## Regression

In this section, we will cover linear regression with single and multiple variables. Let's implement a linear regression model in R. We will predict the median value of an owner-occupied house in the Boston Housing dataset.

The Boston Housing dataset contains the following fields:

###### Figure 1.34: Boston Housing dataset fields

Here is a model for the **indus** field.

#Build a simple linear regression

model1 <- lm(medv~indus, data = BostonHousing)

#summary(model1)

AIC(model1)

The output is as follows:

[1] 3551.601

Build a model considering the **age** and **dis** fields:

model2 = lm(medv ~ age + dis, BostonHousing)

summary(model2)

AIC(model2)

Call:

lm(formula = medv ~ age + dis, data = BostonHousing)

Residuals:

Min 1Q Median 3Q Max

-15.661 -5.145 -1.900 2.173 31.114

Coefficients:

Estimate Std. Error t value Pr(>|t|)

(Intercept) 33.3982 2.2991 14.526 < 2e-16 ***

age -0.1409 0.0203 -6.941 1.2e-11 ***

dis -0.3170 0.2714 -1.168 0.243

---

Signif. codes: 0 ‘***’ 0.001 ‘**’ 0.01 ‘*’ 0.05 ‘.’ 0.1 ‘ ’ 1

Residual standard error: 8.524 on 503 degrees of freedom

Multiple R-squared: 0.1444, Adjusted R-squared: 0.141

F-statistic: 42.45 on 2 and 503 DF, p-value: < 2.2e-16

The output is as follows:

[1] 3609.558

**AIC** is the Akaike information criterion, denoting that the lower the value, the better the model performance. Therefore, the performance of **model1** is superior to that of **model2**.

In a linear regression, it is important to find the distance between the actual output values and the predicted values. To calculate RMSE, we will find the square root of the mean of the squared error using **sqrt(sum(error^2)/n)**.

We have learned to build various regression models with single or multiple fields in the preceding example.

Another type of supervised learning is classification. In the next exercise we will build a simple linear classifier, to see how similar that process is to the fitting of linear regression models. After that, you will dive into building more regression models in the activities.

### Exercise 5: Building a Linear Classifier in R

In this exercise, we will build a linear classifier for the **GermanCredit** dataset using a linear discriminant analysis model.

The German Credit dataset contains the credit-worthiness of a customer (whether the customer is 'good' or 'bad' based on their credit history), account details, and so on. The dataset can be found at https://github.com/TrainingByPackt/Practical-Machine-Learning-with-R/blob/master/Data/GermanCredit.csv.

- Load the dataset:
# load the package

library(caret)

data(GermanCredit)

#OR

#GermanCredit <-read.csv("GermanCredit.csv")

- Subset the dataset:
#Subset the data

GermanCredit_Subset=GermanCredit[,1:10]

- Find the fit model:
# fit model

fit <- lda(Class~., data=GermanCredit_Subset)

- Summarize the fit:
# summarize the fit

summary(fit)

The output is as follows:

Length Class Mode

prior 2 -none- numeric

counts 2 -none- numeric

means 18 -none- numeric

scaling 9 -none- numeric

lev 2 -none- character

svd 1 -none- numeric

N 1 -none- numeric

call 3 -none- call

terms 3 terms call

xlevels 0 -none- list

- Make predictions.
# make predictions

predictions <- predict(fit, GermanCredit_Subset[,1:10],allow.new.levels=TRUE)$class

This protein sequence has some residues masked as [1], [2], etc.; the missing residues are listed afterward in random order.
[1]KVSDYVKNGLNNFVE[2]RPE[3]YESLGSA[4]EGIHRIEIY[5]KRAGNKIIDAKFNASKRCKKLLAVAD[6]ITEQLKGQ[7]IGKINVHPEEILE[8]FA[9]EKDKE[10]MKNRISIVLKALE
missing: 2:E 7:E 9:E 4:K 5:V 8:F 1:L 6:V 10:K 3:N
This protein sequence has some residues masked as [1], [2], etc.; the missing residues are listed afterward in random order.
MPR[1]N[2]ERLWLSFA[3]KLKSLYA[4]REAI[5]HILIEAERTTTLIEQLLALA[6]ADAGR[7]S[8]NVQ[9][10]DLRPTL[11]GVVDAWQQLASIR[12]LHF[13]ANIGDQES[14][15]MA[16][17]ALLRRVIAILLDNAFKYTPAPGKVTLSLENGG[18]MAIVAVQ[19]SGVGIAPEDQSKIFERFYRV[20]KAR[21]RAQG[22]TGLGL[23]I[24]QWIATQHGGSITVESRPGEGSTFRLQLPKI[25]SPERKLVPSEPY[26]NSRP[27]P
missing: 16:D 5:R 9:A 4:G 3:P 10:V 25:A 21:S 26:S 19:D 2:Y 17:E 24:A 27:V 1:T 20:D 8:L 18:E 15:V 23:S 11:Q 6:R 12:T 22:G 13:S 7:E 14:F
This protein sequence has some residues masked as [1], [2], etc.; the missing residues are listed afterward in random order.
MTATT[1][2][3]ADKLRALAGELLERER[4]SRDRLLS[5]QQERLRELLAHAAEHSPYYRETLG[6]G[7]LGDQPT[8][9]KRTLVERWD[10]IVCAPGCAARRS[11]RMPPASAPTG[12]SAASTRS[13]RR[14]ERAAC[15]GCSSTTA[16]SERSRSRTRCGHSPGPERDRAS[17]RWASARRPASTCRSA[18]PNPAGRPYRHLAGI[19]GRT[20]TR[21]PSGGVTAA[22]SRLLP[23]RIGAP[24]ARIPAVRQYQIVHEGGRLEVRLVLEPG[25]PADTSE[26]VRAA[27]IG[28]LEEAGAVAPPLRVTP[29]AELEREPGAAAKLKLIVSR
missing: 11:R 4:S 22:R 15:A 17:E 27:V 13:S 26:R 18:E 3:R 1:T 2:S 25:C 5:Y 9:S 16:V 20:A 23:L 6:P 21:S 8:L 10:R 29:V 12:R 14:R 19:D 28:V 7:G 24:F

- Calculate the accuracy of the model:
# summarize accuracy

accuracy <- mean(predictions == GermanCredit_Subset$Class)

- Print accuracy:
accuracy

The output is as follows:

[1] 0.71

In this exercise, we have trained a linear classifier to predict the credit rating of customers with an accuracy of 71%. In *chapter 4, Introduction to neuralnet and Evaluation Methods*, we will try to beat that accuracy, and investigate whether 71% is actually a good accuracy for the given dataset.

### Activity 4: Building Linear Models for the GermanCredit Dataset

In this activity, we will implement a linear regression model on the GermanCredit dataset. The dataset can be found at https://github.com/TrainingByPackt/Practical-Machine-Learning-with-R/blob/master/Data/GermanCredit.csv.

These are the steps that will help you solve the activity:

- Load the dataset.
- Subset the data.
- Fit a linear model for predicting
**Duration**using**lm()**. - Summarize the results.
- Use
**predict()**to predict the output variable in the subset. - Calculate Root Mean Squared Error.

**Expected output**: In this activity, we expect an RMSE value of *76.3849*.

#### Note

The solution for this activity can be found on page 319.

In this activity, we have learned to build a linear model, make predictions on new data, and evaluate performance using RMSE.

### Activity 5: Using Multiple Variables for a Regression Model for the Boston Housing Dataset

In this activity, we will build a regression model and explore multiple variables from the dataset.

Refer to the example of linear regression performed with one variable and use multiple variables in this activity.

The dataset can be found at https://github.com/TrainingByPackt/Practical-Machine-Learning-with-R/blob/master/Data/BostonHousing.csv.

These are the steps that will help you solve the activity:

- Load the dataset.
- Build a regression model using multiple variables.
- View the summary of the built regression model.
- Plot the regression model using the
**plot()**function.

The final graph for the regression model will look as follows:

###### Figure 1.35: Cook's distance plot

#### Note

The solution for this activity can be found on page 320.

We have now explored the datasets with one or more variables.